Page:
Late last month, the Office of the United Nations High Commissioner for Human Rights released its report on the May 2010 Gaza Freedom Flotilla incident, concluding that the Israeli commandos involved engaged in "extra-legal, arbitrary and summary executions" of peace activists bringing supplies and humanitarian aid to the besieged territory. Gareth Porter, writing on this site shortly after the report was released, said that it "will certainly be the most objective, thorough and in-depth inquiry into the events on board the Mavi Marmara." Of course it will, Mr. Porter, because it was issued by that impeccable, crown jewel of objectivity, the UN Human Rights Council (HRC).
For those not in the know, the HRC was created in May 2006 to replace its predecessor, the United Nations Commission on Human Rights, which had been repeatedly criticized for allowing member states with dreadful human rights records (note: current members include China, Saudi Arabia, and Kyrgyzstan). At its first meeting in June 2006, the HRC voted to make a review of Israel's human rights abuses a permanent feature of each council session, the only country in the world to enjoy that distinct honor. To date, it has passed 61 resolutions, 30 of which have been directed at Israel. For comparison, Sudan, where nearly half a million people have been killed and 2.5 million displaced due to the genocide in Darfur, has been the target of 7 resolutions, or about one quarter of Israel's total. China, where political dissent is silenced through torture and pregnant mothers are forced to submit to mandatory abortions and sterilizations, has been the target of exactly zero. Saudi Arabia, where women are not allowed to receive an education or drive on the roads and limbs (including heads) are removed for the crime of homosexuality: zero. In fact, the HRC's almost fanatical obsession with Israel has led UN Secretaries General Kofi Annan and Ban Ki-moon to denounce its "disproportionate focus" on the country "given the range and scope of allegations of human rights violations throughout the world."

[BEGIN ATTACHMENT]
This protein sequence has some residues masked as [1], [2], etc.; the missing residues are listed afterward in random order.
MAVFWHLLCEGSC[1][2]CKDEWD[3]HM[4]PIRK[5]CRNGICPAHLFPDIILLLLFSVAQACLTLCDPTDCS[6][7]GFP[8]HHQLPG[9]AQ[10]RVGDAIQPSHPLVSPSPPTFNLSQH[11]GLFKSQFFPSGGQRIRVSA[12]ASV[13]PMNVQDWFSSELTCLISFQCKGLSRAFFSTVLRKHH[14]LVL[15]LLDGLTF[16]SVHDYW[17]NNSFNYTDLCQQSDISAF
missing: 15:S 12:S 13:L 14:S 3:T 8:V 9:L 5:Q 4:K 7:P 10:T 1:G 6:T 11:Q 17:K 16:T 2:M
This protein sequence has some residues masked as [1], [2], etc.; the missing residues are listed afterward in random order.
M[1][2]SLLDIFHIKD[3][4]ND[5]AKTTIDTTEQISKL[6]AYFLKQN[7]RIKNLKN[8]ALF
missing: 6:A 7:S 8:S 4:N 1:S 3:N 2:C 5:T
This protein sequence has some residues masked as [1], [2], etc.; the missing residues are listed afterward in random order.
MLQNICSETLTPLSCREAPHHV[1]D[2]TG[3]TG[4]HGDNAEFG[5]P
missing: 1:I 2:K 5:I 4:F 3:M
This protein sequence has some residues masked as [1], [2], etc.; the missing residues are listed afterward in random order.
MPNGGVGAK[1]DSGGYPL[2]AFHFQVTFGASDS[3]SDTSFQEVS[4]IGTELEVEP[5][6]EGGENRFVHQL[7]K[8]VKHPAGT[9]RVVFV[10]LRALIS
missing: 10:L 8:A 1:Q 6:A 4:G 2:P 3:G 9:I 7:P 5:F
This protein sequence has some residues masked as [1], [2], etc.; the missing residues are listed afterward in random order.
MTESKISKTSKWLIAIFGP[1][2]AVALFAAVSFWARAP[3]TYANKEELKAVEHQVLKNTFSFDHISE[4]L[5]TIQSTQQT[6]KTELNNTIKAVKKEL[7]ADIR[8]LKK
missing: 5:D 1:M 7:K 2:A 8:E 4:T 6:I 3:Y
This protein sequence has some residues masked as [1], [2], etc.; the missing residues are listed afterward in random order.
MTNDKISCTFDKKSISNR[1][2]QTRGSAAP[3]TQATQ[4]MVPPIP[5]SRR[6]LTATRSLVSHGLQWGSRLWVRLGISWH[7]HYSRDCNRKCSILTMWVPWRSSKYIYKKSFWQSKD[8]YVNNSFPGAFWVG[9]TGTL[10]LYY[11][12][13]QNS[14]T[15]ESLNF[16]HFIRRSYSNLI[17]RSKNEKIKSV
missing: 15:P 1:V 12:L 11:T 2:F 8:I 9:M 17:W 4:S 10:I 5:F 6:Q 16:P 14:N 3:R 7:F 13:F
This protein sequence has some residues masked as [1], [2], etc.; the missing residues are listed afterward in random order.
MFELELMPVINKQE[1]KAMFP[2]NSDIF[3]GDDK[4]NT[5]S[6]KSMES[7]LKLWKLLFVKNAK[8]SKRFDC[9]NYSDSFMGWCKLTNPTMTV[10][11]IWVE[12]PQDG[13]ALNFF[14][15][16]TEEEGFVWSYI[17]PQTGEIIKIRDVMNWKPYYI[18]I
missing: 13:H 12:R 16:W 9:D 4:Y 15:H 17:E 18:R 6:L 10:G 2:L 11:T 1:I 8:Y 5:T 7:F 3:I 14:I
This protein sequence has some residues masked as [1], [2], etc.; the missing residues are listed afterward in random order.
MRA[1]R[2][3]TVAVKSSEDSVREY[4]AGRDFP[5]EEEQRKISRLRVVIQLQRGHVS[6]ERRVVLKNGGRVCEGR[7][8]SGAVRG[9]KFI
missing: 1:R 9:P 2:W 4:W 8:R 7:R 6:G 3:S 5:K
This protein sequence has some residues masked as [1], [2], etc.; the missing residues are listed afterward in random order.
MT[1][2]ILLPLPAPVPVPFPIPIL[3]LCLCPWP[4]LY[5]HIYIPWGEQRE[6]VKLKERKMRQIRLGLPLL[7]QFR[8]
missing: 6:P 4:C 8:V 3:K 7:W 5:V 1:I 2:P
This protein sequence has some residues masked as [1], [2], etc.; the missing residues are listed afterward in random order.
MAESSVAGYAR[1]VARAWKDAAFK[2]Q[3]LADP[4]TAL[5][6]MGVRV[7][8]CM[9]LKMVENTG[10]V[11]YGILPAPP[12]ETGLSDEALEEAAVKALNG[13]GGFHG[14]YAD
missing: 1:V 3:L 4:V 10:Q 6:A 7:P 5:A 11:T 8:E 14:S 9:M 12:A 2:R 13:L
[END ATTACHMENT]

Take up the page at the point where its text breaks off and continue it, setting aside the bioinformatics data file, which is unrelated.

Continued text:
As for the flotilla report, it was based on interviews with 112 eyewitnesses who mostly sympathized with the alleged victims and were therefore predisposed to place the blame on Israel. The Israeli government declined to cooperate with the investigation (understandable considering that it had to know it would never get a fair shake), meaning that the information it garnered was necessarily one-sided. The final product is about as objective as the council's 2006 report on the Lebanon conflict and its 2009 report on the Gaza War (the Goldstone report), both of which shockingly concluded that Israel, and Israel alone, was to blame.
I want to be clear: I'm not arguing that Israel has an unblemished human rights record, nor that its abuses should be swept under the rug or ignored because of its strategic alliance with the United States or any other reason. Every nation should be condemned and accordingly punished for the abuse of human rights. But that's not how the HRC sees it. According to the HRC, Israel has committed 50% of resolution-worthy human rights violations worldwide, while China and Saudi Arabia have committed none. That's patently absurd, and that's why until the HRC stops turning a blind eye to the myriad abuses occurring elsewhere, focusing nearly all of its time and resources on attacking one nation again and again, it will continue to be impossible to take seriously.